a telephone housing for substantially containing said printed circuit board and said bag, wherein said bag is separate and apart from said telephone housing.
15. The telephone of claim 14, further comprising:
a keypad for user interface; and
a plurality of dome switches mounted inside said bag, each of said plurality of dome switches corresponding to a key of said keypad for operating a switch on said printed circuit board when a key on said keypad is depressed.
16. The telephone of claim 15, wherein said bag further comprises an integrally-formed reinforced portion disposed between said plurality of dome switches and said keypad.
17. The telephone of claim 14, further comprising a mounting fastener for mounting said printed circuit board, and wherein said bag further comprises at least one opening through which said mounting fastener is installed.
18. The telephone of claim 17, wherein said mounting fastener protrudes from said telephone housing for electrically connecting an external battery to a conductor on said printed circuit board.
19. The telephone of claim 14, wherein said bag further comprises:
at least one opening to permit electrical connection between the telephone printed circuit board and external apparatus; and further comprising:
means for substantially securing said at least one opening to resist penetration therethrough by liquid.
20. The telephone of claim 19, wherein said means for substantially securing said at least one opening is a band.
21. The telephone of claim 19, wherein said open end is further secured by portions of said telephone housing formed to hold said band in place.
22. The telephone of claim 19, further comprising:
a system connector for making electrical connections between the telephone printed circuit board and external apparatus; and
a plug for covering the contacts of said system connector when not in use.
US08847397 1997-04-24 1997-04-24 Circuitry protection device Expired - Lifetime US5896453A (en)

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Cited By (25)

* Cited by examiner, † Cited by third party
Publication number Priority date Publication date Assignee Title
US6078792A (en) * 1997-09-12 2000-06-20 Ericsson, Inc. Water-exposure protection for a mobile radio communication device
US6201867B1 (en) * 1997-05-14 2001-03-13 Kunihiko Koike Portable telephone having a removable covering
US6219038B1 (en) * 1997-08-06 2001-04-17 Samsung Electronics Co., Ltd. Water resistant touch pad for an electronic apparatus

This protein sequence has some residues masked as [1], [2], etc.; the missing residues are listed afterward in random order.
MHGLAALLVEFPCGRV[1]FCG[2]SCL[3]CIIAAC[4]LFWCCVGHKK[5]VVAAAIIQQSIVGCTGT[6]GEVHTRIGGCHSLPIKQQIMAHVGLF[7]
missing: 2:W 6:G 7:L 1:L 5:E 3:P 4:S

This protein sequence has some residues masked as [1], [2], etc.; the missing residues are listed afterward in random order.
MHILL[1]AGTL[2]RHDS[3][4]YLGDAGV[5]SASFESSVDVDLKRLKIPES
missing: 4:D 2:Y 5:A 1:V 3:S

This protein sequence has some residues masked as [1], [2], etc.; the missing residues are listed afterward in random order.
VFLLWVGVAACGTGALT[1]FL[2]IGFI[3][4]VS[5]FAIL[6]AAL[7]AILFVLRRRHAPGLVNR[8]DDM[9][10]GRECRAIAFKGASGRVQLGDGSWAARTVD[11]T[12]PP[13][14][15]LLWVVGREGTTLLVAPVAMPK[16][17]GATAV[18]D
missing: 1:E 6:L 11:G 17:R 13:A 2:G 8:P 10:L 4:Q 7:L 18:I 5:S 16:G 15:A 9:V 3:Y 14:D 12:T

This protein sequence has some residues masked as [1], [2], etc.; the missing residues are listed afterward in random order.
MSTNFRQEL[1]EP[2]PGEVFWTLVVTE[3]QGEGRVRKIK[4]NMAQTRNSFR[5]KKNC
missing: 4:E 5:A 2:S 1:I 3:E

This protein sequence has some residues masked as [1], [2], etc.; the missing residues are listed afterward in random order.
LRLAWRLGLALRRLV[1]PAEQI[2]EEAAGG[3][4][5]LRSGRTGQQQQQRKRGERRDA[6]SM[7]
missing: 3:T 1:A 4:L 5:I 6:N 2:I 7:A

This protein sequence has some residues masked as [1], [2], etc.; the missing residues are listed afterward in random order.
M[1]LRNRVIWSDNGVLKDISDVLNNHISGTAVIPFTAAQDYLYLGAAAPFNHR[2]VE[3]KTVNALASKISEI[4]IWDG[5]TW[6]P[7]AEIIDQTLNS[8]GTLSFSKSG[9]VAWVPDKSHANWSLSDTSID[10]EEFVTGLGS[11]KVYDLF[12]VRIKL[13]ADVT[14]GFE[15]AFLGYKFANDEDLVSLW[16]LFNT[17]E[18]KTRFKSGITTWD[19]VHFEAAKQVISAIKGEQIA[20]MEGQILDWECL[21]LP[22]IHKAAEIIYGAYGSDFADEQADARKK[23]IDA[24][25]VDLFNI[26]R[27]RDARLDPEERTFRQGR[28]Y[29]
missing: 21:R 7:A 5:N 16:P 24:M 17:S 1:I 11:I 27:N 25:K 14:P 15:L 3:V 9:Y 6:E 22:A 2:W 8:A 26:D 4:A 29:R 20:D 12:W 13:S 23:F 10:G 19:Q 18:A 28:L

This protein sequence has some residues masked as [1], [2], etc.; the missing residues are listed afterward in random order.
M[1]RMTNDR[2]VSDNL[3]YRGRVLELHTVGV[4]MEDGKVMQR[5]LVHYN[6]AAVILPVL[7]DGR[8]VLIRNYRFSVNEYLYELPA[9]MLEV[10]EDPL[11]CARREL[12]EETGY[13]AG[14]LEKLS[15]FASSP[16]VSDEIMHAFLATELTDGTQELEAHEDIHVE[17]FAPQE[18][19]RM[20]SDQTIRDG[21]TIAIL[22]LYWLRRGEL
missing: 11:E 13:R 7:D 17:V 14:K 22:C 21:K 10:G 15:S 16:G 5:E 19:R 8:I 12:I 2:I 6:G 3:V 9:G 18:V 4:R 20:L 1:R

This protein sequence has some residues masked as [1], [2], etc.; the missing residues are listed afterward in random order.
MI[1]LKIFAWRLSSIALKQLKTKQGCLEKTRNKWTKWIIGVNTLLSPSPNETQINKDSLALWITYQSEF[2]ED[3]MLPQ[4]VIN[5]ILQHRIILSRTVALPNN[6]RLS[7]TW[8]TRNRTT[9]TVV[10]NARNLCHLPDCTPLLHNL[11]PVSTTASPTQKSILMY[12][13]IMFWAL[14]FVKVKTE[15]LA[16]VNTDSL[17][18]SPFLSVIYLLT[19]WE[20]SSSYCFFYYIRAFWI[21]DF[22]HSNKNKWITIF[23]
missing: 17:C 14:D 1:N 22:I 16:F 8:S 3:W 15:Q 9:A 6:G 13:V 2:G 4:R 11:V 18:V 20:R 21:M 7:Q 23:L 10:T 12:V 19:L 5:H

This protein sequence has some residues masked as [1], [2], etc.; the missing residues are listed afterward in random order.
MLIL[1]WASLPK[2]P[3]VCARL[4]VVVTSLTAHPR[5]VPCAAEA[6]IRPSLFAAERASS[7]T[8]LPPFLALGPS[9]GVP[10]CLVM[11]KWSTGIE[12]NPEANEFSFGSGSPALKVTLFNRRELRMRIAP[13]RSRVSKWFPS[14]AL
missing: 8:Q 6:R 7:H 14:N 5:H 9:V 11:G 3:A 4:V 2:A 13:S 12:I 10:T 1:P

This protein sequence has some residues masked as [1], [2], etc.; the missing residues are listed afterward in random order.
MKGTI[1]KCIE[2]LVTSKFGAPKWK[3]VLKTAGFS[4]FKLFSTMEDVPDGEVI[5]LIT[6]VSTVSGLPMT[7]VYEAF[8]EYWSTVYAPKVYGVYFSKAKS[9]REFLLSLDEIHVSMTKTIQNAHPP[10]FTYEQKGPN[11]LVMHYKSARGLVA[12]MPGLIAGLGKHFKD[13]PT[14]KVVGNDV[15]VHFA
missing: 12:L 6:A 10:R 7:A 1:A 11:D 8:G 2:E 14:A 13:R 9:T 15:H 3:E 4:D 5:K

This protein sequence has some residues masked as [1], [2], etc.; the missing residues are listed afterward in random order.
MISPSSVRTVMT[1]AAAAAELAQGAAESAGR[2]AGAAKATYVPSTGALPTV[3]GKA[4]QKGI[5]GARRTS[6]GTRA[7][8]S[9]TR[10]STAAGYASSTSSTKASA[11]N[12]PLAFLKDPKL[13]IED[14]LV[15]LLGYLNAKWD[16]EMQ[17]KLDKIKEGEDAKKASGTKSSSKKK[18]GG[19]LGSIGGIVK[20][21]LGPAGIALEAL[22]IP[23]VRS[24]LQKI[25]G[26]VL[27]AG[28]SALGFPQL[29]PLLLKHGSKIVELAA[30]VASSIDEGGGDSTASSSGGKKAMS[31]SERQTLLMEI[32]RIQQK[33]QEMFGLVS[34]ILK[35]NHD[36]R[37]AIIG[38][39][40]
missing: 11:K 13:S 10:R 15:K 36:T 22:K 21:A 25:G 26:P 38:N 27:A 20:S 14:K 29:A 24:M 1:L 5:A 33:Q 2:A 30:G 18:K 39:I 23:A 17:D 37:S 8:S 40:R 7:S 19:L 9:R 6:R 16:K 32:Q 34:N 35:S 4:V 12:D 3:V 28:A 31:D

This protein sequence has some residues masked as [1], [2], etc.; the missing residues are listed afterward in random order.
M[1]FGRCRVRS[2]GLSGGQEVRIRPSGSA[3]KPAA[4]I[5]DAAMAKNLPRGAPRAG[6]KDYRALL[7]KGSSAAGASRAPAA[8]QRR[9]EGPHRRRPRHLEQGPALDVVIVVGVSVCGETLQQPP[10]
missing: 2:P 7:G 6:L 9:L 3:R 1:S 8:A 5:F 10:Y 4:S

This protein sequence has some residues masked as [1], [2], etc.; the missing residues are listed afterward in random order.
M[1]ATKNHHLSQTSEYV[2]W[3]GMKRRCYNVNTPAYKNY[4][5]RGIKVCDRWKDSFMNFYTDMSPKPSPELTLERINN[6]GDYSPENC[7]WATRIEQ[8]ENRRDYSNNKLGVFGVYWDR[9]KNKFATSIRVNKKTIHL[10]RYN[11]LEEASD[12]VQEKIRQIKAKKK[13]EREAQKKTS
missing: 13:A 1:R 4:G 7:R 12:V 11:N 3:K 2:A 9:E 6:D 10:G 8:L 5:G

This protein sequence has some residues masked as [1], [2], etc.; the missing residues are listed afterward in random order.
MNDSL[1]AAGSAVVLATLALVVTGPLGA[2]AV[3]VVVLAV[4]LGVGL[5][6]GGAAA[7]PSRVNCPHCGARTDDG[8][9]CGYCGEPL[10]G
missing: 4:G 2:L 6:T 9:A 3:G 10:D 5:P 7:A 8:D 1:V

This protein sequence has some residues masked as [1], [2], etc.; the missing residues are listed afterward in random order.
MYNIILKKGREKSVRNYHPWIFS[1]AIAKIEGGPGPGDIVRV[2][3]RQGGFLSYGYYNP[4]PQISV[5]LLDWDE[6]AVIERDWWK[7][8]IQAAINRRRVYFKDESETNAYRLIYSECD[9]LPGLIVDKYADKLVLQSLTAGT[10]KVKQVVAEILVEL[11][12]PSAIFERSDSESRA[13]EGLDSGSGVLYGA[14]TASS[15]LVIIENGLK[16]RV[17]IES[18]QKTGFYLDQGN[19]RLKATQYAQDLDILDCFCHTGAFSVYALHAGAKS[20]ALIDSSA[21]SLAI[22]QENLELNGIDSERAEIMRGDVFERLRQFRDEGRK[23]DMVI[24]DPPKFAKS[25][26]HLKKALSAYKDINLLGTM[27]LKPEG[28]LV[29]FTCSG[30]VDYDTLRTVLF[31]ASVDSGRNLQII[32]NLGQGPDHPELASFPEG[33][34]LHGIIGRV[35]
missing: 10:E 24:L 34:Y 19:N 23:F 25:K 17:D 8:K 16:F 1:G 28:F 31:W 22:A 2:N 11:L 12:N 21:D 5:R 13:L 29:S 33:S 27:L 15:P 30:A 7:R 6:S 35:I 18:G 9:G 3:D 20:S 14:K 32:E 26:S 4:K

US6227872B1 (en) * 1998-08-05 2001-05-08 Ericsson Inc. Moisture resistant electrical connector for a cellular telephone
WO2001081192A1 (en) * 2000-04-25 2001-11-01 Mitchell Burke H Protective covering for a hand-held device
US6456487B1 (en) * 2001-04-30 2002-09-24 Nokia Corporation Enclosure for wireless communication device
US20030034904A1 (en) * 2001-08-14 2003-02-20 Deluga Ronald E. Spill-resistant keyboard
EP1313296A2 (en) * 2001-11-20 2003-05-21 Mitsubishi Denki Kabushiki Kaisha Rugged design and method for housing an electronic device
US6618601B1 (en) * 1999-07-09 2003-09-09 Matsushita Electric Industrial Co., Ltd. Incoming call indicator for portable phone
US6785566B1 (en) * 2002-02-04 2004-08-31 Louis Irizarry Cellular telephone case
US20040174669A1 (en) * 2003-03-07 2004-09-09 Nicolas Denhez Ruggedized, compact personal information appliance
US20050072698A1 (en) * 2000-09-06 2005-04-07 Leo Kahl Shrink wrap protection for portable wireless devices
US20060058073A1 (en) * 2004-01-29 2006-03-16 Duck-Young Kim Portable cellular phone holder which has an electric charging ability
US7069063B2 (en) 2001-06-19 2006-06-27 Nokia Mobile Phones Limited User changeable mobile phone cover
US20060166711A1 (en) * 2002-07-19 2006-07-27 Siemens Aktiengesellschaft Enclosure, particularly a housing for a mobile telephone and method for the producing a housing part
WO2009030946A1 (en) * 2007-09-03 2009-03-12 Jennifer Leigh Cushion Portable repeater
US20100006314A1 (en) * 2008-07-11 2010-01-14 H2O Audio, Inc. Waterproof enclosure for audio device
US20100078343A1 (en) * 2008-09-30 2010-04-01 Hoellwarth Quin C Cover for Portable Electronic Device
US20100127855A1 (en) * 2008-11-24 2010-05-27 Meir Zucker Authentication within a package
US20100200456A1 (en) * 2009-02-06 2010-08-12 Kevin Parkinson Electronic device cover and method of making same
US8066191B1 (en) 2009-04-06 2011-11-29 Dynamics Inc. Cards and assemblies with user interfaces
US8155717B1 (en) * 2010-02-02 2012-04-10 Marcus Watson Cellular phone casing and associated method
US8965019B2 (en) 2010-12-17 2015-02-24 Advanced Bionics Ag Sound processor housings, sound processors and implantable cochlear stimulation systems including the same
US9071896B2 (en) 2010-12-17 2015-06-30 Advanced Bionics Ag Sound processor housings, sound processors and implantable cochlear stimulation systems including the same
US9866931B2 (en) 2007-01-05 2018-01-09 Apple Inc. Integrated speaker assembly for personal media device

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Cited By (40)

* Cited by examiner, † Cited by third party
Publication number Priority date Publication date Assignee Title